Craniosacral therapy is not as frightening as it sounds.
It doesn’t involve cracking or pounding on the skull, or any other untoward action to the head. In fact, compared to most massage therapies, body masks and scrubs, this treatment is the least invasive and doesn’t involve lotion or oils — so forget the paper panties; this one does not require the client to remove a single item of clothing except for shoes. Loose, comfortable clothing is preferred.
But don’t think that the clothes-on experience won’t reap a reward — the $80-$120 treatment, in my experience, was far more powerful and interesting than any ordinary massage. A word to the wise: Seek an experienced and licensed practitioner. For the purposes of this story, I bravely ventured into the unknown territory of the rare treatment, meaning that I knew little about the practitioners before the visits. Thankfully, both of my experiences were good ones.
First off, what’s craniosacral therapy?
The therapist places hands lightly on the body to detect the rhythm and restrictions of the cerebrospinal fluid as it flows through the craniosacral system, from the skull down the spine. The movement can be felt most readily at the skull, sacrum and coccyx, as these bones attach to the membranes that enclose the cerebrospinal fluid.
The therapist’s hands don’t actually move. She applies a slight pressure of her hands (as one practitioner put it, the “weight of a nickel”) to different parts of the body, and they rest there until they have tapped in to the rhythm of the spinal fluid and are ready to move on.
It’s hard to feel what the practitioner feels. In my first experience with Lisa Shimberg, a licensed physical therapist in Arlington, Va., she placed one hand at the base of my skull and the other near my sternum and asked if I could feel the swishing in between. I couldn’t, but so be it; the aftereffects of the treatment were amazing. Although initially I felt groggy, and even got lost on my drive back to Washington, as the day wore on I felt refreshed, as if my energy had been restored. The main thing I noticed: a deep sense of peace.
Craniosacral therapy dates back to the early 1900s when William Sutherland, an osteopathic physician, discovered that the bones of the head can move. In 1970, another osteopathic physician, John Upledger, witnessed a rhythmic movement of the craniosacral system during a spinal surgery. After more than a decade of research, in 1985, he created the Upledger Institute to teach practitioners about craniosacral therapy.
The treatment promises to improve sensory, motor and intellectual function. In English, it offers deep relaxation and relief from headaches or jaw pain, and, according to Lahr, it “helps people become more empowered in their lives.”
One aspect of the treatment involves tissue memory. Both therapists explained that tissues of the body contain memories — positive, negative and sometimes traumatic. “When you’re doing any kind of body work, you’re changing the tissue,” Shimberg said, explaining that craniosacral therapy can conjure up memories. “Sometimes people start to smell things or think about people they hadn’t thought about.”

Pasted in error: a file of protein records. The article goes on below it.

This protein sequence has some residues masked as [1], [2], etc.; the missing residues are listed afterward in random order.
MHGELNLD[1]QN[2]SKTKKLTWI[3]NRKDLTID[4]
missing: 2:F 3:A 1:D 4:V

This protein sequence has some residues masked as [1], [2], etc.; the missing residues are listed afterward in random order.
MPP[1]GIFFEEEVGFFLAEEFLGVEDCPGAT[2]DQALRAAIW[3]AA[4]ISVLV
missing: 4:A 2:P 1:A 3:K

Perhaps it was the power of suggestion, but once Shimberg had me on the table and I was off in cranio la la land, childhood memories of running through my back yard from a friend’s house flashed in my head. Thankfully this was pleasant — and I didn’t smell anything — but because the visions were so vivid, I found it strange.
Shimberg told me I wasn’t taking enough air into my lungs, so she spent a good deal of time with her hands at my rib area. She asked whether I’d ever broken any bones in my right shoulder. I hadn’t, although I had told her that I tend to carry stress in my neck and shoulders.
The next day I was back for a second treatment of craniosacral therapy, this time in Lahr’s office, with warm, pale-yellow walls and lit candles. Lahr, a licensed massage therapist since 1992, is certified in advanced craniosacral therapy. Her office is in the Teal Center in Arlington, Va.
From my previous experience, I could hardly wait for my second treatment, although I wondered if too many treatments so close together would push me over some sort of edge. (Thankfully, it didn’t.)
Once on the table, embarrassingly enough, my stomach began rumbling. I was trying to will it to be quiet when Lahr told me it had nothing to do with my light lunch. She said that this was a good sign, that things were starting to move. At first, I felt as I had in my first treatment — as if nothing was really happening. But in the last half-hour of the treatment I was transported to another state, at which point she asked me to describe how I was feeling.
I had such a hard time with this, feeling as if I were in slow motion of sorts — not asleep, but not awake either. In my altered state, all I could muster was: “I am feeling deeply relaxed.”
Lahr explained that the central nervous system consists of membranes around the brain and spinal cord called dura. Within the dura, she said, is spinal fluid that has its own pulse. This is what she feels for when she is determining what needs to be done to still the body and allow it to release.
“Your body has its own innate wisdom, it knows what you need,” she said.
Indeed. As I awoke from my treatment, I noticed zero tension in my neck and shoulders. I left the Teal Center with a new peace of mind, feeling as though I had spent a week in the Bahamas.
Craniosacral therapy is not offered in most area salons and spas. Shimberg can be reached at (703) 525-14307. Lahr can be reached at the Teal Center at (703) 522-7637. Shimberg charges $120 per session. Lahr charges $120 for the first hour-and-a-half session and $80 for each hourly session thereafter. Craniosacral therapy is also offered at the Fountains Day Spa in Alexandria, Va. Phone: (703) 549-1990.